There are many ‘rules’ relating to ing or infinitive verbs.
The best way to remember them is to learn them as ‘chunks’ and practise using them with real, personalised examples.
Here are 2 basic rules that help me:
1. Try to think of a ‘to + infinitive’ verb as a NEXT ACTION, (whereas the ‘ing’ verb is a progressive, continuous action).
So, ‘I like cooking’ means I like the action/activity, whereas ‘I want to cook’ means you want to do a new/next action.
2. Try to think of ‘ing’ verbs as nouns e.g.
- ‘I like cooking’ is the same use as for a noun (I like food).
- ‘Cooking is fun’ is the same use as for a noun (Football is fun).
Watch my YouTube video here.
Verb + ‘-ing’ form (like a NOUN)
Verbs of emotion (like, love, hate, detest, can’t stand, don’t mind)
I like swimming.
‘Noun’ at the start of a clause
Swimming is easy.
I’m good at swimming.
After certain verbs e.g. quit, escape, delay, postpone, fear
I avoid swimming.
Also: can’t help, can’t imagine, can’t stand
2. Verb + to + infinitive (next action)
- I want to swim.
Next action: I’d like to, prefer to, need to, have to, decide to, hope to, plan to, promise to, offer to, agree to, choose to
- It’s easy to swim.
Adjectives: It’s too cold to swim, It’s not warm enough to swim.
- I came here to swim.
Purpose: I’m studying English (in order) to find a job.
- I need to swim.
After other verbs e.g. demand to, prepare to, volunteer to
Also – can’t afford to, can’t wait to
3. Some basic differences
Notice the big difference between ‘like’ and ‘would like to’.
- I like swimming. (always true)
- I’d like to swim (in the future/next action)
Other ‘+ -ing’ verbs tend to be negative or ending the action:
- quit, escape
- delay, postpone
- fear, risk, dread, miss
- admit, deny
- can’t imagine, can’t help
- can’t stand, can’t bear
- consider, discuss (exceptions)
- recommend*, suggest* (danger words! See below!)
Other ‘+ infinitive’ verbs tend to be about the next action:
- agree to, consent to
- decide to, choose to
- hope to, plan to
- offer to, volunteer to
- be able to, manage to
- allow (me) to, encourage (me) to
- threaten to, refuse to
- fail to (exception)
- can’t wait to, can’t afford to
4. verb + 😊 + to + infinitive
Most verbs + pronouns take the infinitive:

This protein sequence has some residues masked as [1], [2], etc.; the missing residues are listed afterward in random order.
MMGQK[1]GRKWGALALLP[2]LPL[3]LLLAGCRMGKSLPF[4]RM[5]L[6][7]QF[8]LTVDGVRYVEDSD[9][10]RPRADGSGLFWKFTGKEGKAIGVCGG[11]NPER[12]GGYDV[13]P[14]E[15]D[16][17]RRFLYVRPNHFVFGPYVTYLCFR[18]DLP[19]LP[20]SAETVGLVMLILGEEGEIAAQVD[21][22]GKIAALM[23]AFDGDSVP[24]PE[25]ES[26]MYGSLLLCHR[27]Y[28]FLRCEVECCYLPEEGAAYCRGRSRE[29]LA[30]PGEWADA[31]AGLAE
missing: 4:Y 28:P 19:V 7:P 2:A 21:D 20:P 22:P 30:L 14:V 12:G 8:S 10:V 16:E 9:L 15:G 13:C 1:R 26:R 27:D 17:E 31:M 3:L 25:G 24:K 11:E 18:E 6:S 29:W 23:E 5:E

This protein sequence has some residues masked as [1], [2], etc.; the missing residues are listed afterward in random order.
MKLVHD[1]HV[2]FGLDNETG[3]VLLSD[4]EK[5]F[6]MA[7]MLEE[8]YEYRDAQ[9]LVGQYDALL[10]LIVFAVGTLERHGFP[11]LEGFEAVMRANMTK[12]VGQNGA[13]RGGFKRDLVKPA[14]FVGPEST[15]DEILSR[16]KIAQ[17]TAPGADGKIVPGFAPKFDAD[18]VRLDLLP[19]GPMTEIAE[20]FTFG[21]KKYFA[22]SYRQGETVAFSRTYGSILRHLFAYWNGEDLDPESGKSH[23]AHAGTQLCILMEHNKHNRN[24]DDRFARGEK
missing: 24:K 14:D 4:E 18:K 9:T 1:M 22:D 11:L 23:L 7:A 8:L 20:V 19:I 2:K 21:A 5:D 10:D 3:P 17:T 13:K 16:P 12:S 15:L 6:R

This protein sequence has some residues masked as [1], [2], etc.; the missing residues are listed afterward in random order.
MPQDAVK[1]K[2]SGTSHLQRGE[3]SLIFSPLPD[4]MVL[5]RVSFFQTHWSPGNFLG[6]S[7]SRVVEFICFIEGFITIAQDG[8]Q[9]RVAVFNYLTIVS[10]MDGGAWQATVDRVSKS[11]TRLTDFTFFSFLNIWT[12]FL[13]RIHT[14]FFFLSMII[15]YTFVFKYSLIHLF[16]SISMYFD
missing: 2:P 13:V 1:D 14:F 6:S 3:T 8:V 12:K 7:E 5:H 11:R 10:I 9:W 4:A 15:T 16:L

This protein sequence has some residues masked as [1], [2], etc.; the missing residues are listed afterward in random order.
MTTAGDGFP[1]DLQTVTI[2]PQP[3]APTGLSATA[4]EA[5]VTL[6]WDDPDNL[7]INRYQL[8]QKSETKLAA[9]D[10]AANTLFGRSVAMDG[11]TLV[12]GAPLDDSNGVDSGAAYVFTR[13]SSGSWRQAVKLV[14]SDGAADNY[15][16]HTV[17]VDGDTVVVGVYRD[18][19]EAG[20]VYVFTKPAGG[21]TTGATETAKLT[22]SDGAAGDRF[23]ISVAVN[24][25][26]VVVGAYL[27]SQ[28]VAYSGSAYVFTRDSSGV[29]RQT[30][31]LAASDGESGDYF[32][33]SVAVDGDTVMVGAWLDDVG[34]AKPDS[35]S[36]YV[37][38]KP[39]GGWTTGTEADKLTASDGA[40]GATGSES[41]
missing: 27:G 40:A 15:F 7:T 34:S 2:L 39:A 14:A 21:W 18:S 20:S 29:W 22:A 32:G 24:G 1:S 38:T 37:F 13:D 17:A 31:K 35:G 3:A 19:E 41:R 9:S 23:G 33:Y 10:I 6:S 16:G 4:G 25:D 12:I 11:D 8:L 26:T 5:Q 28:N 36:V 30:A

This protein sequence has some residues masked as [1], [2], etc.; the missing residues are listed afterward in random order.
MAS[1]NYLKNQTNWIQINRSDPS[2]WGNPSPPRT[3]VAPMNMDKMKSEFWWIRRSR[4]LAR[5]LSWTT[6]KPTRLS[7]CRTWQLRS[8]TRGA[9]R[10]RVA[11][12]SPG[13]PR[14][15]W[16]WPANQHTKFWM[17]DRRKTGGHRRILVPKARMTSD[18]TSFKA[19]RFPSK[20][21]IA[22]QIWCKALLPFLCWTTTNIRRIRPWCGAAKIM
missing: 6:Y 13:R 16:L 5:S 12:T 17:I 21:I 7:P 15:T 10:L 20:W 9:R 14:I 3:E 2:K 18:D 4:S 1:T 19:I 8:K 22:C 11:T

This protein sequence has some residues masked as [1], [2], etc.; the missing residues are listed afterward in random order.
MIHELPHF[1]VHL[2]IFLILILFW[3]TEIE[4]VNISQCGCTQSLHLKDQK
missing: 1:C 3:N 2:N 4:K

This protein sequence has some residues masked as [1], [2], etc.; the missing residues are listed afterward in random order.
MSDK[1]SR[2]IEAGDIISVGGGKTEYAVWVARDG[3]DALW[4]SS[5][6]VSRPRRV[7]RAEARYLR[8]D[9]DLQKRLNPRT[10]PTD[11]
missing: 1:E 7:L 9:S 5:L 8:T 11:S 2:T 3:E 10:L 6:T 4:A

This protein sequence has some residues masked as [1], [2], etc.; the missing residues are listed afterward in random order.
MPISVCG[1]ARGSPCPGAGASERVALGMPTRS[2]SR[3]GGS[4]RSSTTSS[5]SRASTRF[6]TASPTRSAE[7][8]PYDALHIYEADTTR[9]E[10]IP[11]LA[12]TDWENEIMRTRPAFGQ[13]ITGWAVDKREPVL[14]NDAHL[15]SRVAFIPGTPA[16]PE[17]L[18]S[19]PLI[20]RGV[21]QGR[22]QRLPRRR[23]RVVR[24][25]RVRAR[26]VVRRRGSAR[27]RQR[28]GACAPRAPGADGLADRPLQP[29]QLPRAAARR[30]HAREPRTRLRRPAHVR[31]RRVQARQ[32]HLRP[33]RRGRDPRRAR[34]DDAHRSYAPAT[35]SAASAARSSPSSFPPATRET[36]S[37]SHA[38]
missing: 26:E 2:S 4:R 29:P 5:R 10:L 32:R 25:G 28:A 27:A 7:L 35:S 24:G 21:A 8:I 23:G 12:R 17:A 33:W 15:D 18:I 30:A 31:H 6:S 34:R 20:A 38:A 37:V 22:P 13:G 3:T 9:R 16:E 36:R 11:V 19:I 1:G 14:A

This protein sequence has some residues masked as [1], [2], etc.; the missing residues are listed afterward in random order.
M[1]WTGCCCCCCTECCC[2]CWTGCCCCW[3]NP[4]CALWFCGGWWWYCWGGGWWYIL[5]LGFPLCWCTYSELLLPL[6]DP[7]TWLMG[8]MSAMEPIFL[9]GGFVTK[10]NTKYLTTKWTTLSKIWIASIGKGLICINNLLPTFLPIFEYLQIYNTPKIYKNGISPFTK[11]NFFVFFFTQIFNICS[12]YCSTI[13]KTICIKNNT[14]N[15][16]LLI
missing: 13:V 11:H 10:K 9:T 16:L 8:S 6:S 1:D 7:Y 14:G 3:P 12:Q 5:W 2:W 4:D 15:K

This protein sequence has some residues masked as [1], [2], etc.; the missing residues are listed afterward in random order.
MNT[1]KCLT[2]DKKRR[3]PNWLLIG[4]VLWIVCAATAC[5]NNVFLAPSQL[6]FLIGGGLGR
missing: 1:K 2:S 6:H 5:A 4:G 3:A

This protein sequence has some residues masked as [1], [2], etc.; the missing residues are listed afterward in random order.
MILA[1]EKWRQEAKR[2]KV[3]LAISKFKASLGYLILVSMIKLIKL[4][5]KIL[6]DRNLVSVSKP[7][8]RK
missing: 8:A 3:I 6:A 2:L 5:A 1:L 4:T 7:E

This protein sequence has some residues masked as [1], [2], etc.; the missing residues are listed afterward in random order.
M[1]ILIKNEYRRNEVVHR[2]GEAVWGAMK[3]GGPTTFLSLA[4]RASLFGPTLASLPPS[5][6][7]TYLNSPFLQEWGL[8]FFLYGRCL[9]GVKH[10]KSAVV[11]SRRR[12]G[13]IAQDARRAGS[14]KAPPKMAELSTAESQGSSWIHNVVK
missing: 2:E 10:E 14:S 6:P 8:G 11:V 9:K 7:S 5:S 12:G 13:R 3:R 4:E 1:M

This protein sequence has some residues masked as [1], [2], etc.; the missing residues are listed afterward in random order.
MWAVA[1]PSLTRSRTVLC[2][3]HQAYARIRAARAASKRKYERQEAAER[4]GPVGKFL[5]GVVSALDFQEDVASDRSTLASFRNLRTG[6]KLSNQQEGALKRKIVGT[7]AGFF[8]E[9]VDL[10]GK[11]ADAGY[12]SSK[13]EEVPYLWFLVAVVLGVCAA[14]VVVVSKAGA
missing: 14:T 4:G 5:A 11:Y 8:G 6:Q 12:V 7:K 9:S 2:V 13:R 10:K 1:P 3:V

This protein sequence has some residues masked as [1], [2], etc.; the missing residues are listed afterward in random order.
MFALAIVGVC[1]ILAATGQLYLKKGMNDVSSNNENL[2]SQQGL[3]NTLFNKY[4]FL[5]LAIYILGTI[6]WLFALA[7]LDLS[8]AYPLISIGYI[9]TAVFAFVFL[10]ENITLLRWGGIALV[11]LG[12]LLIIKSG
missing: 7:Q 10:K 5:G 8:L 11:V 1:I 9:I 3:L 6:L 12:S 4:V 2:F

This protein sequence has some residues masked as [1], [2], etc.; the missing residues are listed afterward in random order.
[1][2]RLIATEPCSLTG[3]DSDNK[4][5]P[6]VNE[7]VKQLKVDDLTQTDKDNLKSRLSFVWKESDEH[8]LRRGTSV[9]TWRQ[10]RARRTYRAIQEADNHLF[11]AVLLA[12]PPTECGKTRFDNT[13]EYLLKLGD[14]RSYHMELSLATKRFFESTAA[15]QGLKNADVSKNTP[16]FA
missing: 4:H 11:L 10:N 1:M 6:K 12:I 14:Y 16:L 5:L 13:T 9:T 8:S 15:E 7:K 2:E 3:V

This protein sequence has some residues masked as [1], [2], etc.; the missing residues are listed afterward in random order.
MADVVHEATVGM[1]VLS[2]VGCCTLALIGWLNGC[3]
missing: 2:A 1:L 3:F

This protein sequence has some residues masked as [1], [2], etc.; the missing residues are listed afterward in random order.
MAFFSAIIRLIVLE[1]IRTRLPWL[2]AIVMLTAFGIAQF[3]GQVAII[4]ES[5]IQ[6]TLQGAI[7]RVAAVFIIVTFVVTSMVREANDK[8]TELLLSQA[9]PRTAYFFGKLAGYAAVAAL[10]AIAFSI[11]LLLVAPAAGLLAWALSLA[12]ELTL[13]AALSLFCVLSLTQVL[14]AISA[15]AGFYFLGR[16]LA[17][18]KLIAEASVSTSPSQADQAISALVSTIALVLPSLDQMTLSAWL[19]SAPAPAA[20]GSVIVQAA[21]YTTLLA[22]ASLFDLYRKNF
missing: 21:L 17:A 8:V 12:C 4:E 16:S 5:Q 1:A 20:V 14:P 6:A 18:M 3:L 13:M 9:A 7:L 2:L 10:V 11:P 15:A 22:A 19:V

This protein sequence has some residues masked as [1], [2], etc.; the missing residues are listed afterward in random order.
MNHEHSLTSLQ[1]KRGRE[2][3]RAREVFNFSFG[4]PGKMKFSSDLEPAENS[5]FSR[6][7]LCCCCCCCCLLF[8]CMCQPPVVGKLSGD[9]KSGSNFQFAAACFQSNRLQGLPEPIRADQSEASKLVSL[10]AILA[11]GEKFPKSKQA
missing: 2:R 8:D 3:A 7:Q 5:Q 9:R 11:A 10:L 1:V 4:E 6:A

He advised me to stop.
They allowed her to leave.
She asked him to help.
Her parents encouraged her to study medicine.
She forced me to go on stage.
This motivated her to carry on.
I paid him to fix my computer.
Did you manage to fix it?
They told us to wait.
They warned him not to invest in that company.
Some verbs take verb + 😊+ ing:
- I saw him smoking.
- I caught him cheating.
- I noticed her leaving.
5. Other -ING expressions
- It’s no good/use complaining.
- It’s not worth complaining. (click for full lesson)
- There’s no point (in) complaining.
‘ing’ after ‘to’
- I look forward to seeing you.
- I’m addicted to running.
- I’m not used/accustomed to driving on the left.
6. Both possible: SAME meaning
- I like swimming = I like to swim
- It started raining = It started to rain
- He helped me prepare = He helped me to prepare
7. Both possible: DIFFERENT meaning
This is a complex and confusing area which requires a whole lesson by itself.
Some verbs take both gerund and infinitive, with different meanings:
1. I remember going to the zoo. (A memory of a past action)
I remembered to do my homework. (You remembered to do the NEXT action)
2. I’ll never forget going to the zoo. (A memory of a PAST action)
I forgot to do my homework. (You forgot to do the NEXT action)
3. I tried counting sheep, drinking hot chocolate and reading a book. (You tried different THINGS but you didn’t succeed).
I tried to sleep but I couldn’t. (You tried to do one difficult thing – your purpose).
4. I stopped smoking last year. (You stopped the previous action).
I stopped (what I was doing) to smoke. (You stopped the previous action in order to do the next one).
5. I regret telling my parents about my new boyfriend. (You feel bad about a PAST action)
I regret to tell you that you were not successful on this occasion. (You feel bad about the NEXT action – telling the bad news)
6. He went on singing. (He continued the PAST action)
He went on to become famous. (Becoming famous was his NEXT action)
7. IELTS means working hard without a break. (This action continues).
I didn’t mean to hurt you. (= I didn’t plan to/intend to do the next action).
8. I used to smoke. (but now I’ve stopped).
I’m used to driving on the left side. (This action is normal as I have done it many times).
8. DANGER VERBS: verbs without ‘to’ (bare infinitive)
🤯 My parents made me work hard. (no ‘to’, no ‘ing’)
BUT I was made to work hard (Passive)
🥰 My parents let me wear make-up. (no ‘to’, no ‘ing’)
BUT I was allowed to wear make-up (Passive)
ii) I’d rather go BUT I’d prefer to go.
iii) I’d better go/ Let’s go!
iv) Modals: I should go, I must go, I could go, I may go, I might go, BUT I have to go.
9. DANGER VERBS: ‘suggest’ and ‘recommend’
- ‘Could you recommend/suggest a good hotel?’ (no ‘me’!)
- ‘I recommend/suggest the Ritz’.
- ‘I recommend/suggest going to the Ritz’.
- ‘I recommend/suggest that you go to the Ritz’.
NOT ‘He recommended/suggested
me the Ritz’.
NOT ‘He recommended/suggested
me to go to the Ritz’. (though many people now say this!)
ing in IELTS writing
- Starting a sentence with a noun makes your writing more formal.
- Using an ‘ing’ form of the verb as a linking word makes your writing more academic, resulting in a higher score.
(= , which results in a higher score)
(= . This results in a higher score)
How to remember ing or infinitive verbs
- There are some rules
- There are some exceptions
- Learn the rules
- Learn the exceptions
- Read a lot
- Notice examples
- Practise a lot – write personal examples to make them more memorable.
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